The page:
Slick Android Tablet Keyboard Is Cool, Has Problems
The settings give you a lot of control over just about every piece of the keyboard, including deciding if you want to use "cloud based prediction"--presumably this provides some network-resident functionality or data for the prediction code. My device told me it was talking to a server in the Middle East, but there was no latency in the performance of the keyboard--very nice.
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You can set a keyboard theme and make your keyboard look like an iPad if you like, and you have control over fonts, background images, and colors of everything--keys, characters, predicted words, corrected words. There are several language settings, including character sets from all over the world, and downloadable language packs, some of which are marked "coming soon". I'm unfortunately not fluent enough to do justice to a review of the predictive power of the keyboard in any other language than English.
There are some oddities. The app asks you to choose a keyboard theme in two separate places. It also makes the odd choice of grouping the control over the setting for the opacity of the floating keyboard under the Fun Factory settings, such as colors and fonts, instead of under Appearance, where I would have expected to find it.
There were also a few glitchy things about the basic keyboard modes that reflect either odd design choices or poorly thought out implementation, or maybe both. You can, for example, resize the keyboard to the size of the entire screen, covering the input area, which seems like a mistake. Another oddity is more of a missed opportunity: the split mode keyboard does not include the ability to set its transparency; therefore, when you use split mode, there is a large area of wasted gray space in the center of the tablet screen. It would be nice to have the option of making that section transparent.
I encountered more serious glitches as I dived further into the app. I used the keyboard with the Mail application on my Xoom and was incredibly impressed by how well it worked. I decided that I would write this review in Google Docs on my Xoom, using the app, and suddenly my predictive text bar was gray, blank, and unusable.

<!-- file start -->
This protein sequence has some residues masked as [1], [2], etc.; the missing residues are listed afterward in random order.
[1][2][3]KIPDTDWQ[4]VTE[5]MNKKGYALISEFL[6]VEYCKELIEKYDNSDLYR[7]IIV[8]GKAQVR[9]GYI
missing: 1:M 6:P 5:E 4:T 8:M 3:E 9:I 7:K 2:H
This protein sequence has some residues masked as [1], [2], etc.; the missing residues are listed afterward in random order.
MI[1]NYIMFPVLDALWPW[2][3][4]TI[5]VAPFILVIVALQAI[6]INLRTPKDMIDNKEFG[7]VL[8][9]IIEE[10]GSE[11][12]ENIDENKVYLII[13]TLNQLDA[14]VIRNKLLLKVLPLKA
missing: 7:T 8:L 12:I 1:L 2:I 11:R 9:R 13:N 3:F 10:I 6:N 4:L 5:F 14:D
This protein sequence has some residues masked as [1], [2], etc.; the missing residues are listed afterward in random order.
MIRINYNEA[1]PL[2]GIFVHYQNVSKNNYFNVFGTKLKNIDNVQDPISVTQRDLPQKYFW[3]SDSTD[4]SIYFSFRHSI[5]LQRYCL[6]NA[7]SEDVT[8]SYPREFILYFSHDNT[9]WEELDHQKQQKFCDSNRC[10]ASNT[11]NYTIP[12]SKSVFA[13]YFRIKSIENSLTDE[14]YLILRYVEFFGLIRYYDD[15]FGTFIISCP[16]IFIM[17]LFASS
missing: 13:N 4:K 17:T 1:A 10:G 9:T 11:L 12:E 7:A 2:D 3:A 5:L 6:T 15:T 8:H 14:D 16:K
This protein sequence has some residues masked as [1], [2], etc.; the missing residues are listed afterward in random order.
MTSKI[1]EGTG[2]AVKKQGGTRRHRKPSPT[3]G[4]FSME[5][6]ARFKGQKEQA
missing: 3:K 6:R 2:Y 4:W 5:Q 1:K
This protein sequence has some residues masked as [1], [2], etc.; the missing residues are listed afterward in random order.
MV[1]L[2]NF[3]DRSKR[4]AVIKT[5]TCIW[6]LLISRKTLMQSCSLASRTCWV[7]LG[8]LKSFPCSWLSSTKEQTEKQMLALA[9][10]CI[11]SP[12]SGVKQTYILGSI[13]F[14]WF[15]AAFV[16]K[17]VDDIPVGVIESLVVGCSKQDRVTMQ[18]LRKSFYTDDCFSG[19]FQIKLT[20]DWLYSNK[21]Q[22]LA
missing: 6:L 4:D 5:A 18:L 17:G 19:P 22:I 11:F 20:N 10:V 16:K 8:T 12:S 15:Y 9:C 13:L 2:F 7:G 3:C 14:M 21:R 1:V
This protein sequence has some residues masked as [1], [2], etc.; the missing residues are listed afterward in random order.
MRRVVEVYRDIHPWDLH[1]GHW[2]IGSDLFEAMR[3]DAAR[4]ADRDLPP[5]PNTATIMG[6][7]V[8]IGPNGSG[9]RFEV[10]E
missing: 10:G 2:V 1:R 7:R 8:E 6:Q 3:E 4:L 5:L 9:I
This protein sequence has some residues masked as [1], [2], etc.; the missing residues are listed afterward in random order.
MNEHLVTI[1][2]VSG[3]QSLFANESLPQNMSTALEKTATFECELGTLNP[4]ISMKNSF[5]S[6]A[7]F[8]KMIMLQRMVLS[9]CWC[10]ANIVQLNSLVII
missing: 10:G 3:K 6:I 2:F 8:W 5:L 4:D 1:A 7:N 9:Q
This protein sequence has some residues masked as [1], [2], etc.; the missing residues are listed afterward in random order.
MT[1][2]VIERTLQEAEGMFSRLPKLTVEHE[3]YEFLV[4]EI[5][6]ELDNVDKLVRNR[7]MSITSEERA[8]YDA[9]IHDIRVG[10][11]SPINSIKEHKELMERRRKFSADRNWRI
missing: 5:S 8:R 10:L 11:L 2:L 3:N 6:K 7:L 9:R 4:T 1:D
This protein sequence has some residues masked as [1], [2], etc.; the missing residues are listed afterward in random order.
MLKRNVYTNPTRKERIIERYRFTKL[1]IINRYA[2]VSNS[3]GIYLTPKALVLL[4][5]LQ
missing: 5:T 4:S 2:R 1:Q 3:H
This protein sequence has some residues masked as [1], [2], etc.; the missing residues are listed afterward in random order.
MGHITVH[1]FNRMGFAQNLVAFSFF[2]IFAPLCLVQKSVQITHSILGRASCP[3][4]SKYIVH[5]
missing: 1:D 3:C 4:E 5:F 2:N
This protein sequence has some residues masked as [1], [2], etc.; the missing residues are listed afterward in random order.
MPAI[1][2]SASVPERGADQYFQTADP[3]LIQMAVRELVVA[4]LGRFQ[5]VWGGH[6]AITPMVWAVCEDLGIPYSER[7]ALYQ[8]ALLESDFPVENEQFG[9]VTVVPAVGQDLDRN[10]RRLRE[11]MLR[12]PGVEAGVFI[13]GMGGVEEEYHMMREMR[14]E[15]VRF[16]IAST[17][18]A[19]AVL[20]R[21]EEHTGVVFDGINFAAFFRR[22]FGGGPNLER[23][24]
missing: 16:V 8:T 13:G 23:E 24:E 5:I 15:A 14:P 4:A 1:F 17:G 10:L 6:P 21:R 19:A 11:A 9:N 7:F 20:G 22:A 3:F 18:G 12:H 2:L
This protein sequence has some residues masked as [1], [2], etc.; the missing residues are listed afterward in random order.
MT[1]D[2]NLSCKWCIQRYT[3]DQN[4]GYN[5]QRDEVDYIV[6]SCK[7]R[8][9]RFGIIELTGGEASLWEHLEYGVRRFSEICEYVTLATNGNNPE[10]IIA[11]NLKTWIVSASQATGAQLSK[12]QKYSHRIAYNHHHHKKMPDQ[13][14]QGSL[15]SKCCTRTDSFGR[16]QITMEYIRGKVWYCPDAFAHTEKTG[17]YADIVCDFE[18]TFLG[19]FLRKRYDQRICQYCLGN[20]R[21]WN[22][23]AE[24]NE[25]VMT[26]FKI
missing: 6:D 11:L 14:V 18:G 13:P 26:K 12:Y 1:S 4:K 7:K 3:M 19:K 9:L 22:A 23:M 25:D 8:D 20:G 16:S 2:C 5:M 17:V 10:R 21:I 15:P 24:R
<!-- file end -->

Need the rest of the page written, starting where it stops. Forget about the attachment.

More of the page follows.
It turns out that the keyboard queries text fields to determine content and cursor position. According to A.I.type, some applications return non-standard results to the keyboard app, and "when our keyboard reacts to this wrong information, the results are poor". Kudos to the vendor for immediately acknowledging this known problem in response to an email, and sending me a test version of the .apk. The test version fixed the Google Docs issue, but I had to force close it at one point when I stepped out of Docs. The vendor said it would be deploying a hot fix for the Google Docs issue and other issues in a matter of days. Let's hope the force close issue is fixed there as well.
I also learned that the vendor made a design choice to turn off the predictive algorithms when working inside single line fields in a browser in order to make sure that they are not processing user passwords. An understandable choice, but it ought to have been explained somewhere.
This isn't the first split keyboard for Android we've seen. At CES last month we saw the TouchPal Input Suite which has many of the features of the Float-N-Split and is free.
So, what's the bottom line? The A.I.type Float-N-Split keyboard's predictive algorithm is excellent. The keyboard is easy to configure and use. I would have designed the app a little differently in some places. But the vendor was responsive to problems that were reported and fixed them quickly.
I like it, and I'll keep using it, but I'll watch for fixes and updates.
This alternative keyboard app for Android tablets offers impressive predictive text and correction as well as many options for controlling size, shape, color and background. It works extremely well with several apps, such as Mail, but its behavior with some other apps needs work.Price: $5.99
- Top-notch predictive text features.
- Lots of options to control appearance and behavior.
- Works smoothly and quickly.
- Does not work with every application.
- A little glitchy.
Jerry Ryan is a Senior University Lecturer in the Department of Computer Science at the New Jersey Institute of Technology. He has done software development, technical sales, and management at Bell Labs, Lucent, Avaya and Motorola.